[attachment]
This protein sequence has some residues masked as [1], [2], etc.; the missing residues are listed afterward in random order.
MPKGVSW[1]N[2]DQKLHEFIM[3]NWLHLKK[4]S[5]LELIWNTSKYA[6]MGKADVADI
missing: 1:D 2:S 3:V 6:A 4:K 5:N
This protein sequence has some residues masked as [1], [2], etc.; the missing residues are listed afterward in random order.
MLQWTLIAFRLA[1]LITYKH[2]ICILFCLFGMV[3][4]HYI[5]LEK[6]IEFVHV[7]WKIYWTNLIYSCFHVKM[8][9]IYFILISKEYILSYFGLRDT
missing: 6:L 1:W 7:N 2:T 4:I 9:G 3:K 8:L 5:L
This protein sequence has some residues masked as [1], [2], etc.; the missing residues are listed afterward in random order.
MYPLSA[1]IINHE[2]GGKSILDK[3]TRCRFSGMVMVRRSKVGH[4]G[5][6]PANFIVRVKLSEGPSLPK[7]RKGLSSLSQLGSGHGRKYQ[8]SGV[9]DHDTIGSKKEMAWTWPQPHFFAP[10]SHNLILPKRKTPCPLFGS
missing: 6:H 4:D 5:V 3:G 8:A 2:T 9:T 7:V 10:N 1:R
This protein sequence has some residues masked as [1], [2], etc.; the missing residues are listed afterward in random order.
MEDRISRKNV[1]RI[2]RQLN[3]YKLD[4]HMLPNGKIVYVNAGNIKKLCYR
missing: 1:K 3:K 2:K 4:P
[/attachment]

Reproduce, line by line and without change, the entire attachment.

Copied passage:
This protein sequence has some residues masked as [1], [2], etc.; the missing residues are listed afterward in random order.
MPKGVSW[1]N[2]DQKLHEFIM[3]NWLHLKK[4]S[5]LELIWNTSKYA[6]MGKADVADI
missing: 1:D 2:S 3:V 6:A 4:K 5:N
This protein sequence has some residues masked as [1], [2], etc.; the missing residues are listed afterward in random order.
MLQWTLIAFRLA[1]LITYKH[2]ICILFCLFGMV[3][4]HYI[5]LEK[6]IEFVHV[7]WKIYWTNLIYSCFHVKM[8][9]IYFILISKEYILSYFGLRDT
missing: 6:L 1:W 7:N 2:T 4:I 9:G 3:K 8:L 5:L
This protein sequence has some residues masked as [1], [2], etc.; the missing residues are listed afterward in random order.
MYPLSA[1]IINHE[2]GGKSILDK[3]TRCRFSGMVMVRRSKVGH[4]G[5][6]PANFIVRVKLSEGPSLPK[7]RKGLSSLSQLGSGHGRKYQ[8]SGV[9]DHDTIGSKKEMAWTWPQPHFFAP[10]SHNLILPKRKTPCPLFGS
missing: 6:H 4:D 5:V 3:G 8:A 2:T 9:T 7:V 10:N 1:R
This protein sequence has some residues masked as [1], [2], etc.; the missing residues are listed afterward in random order.
MEDRISRKNV[1]RI[2]RQLN[3]YKLD[4]HMLPNGKIVYVNAGNIKKLCYR
missing: 1:K 3:K 2:K 4:P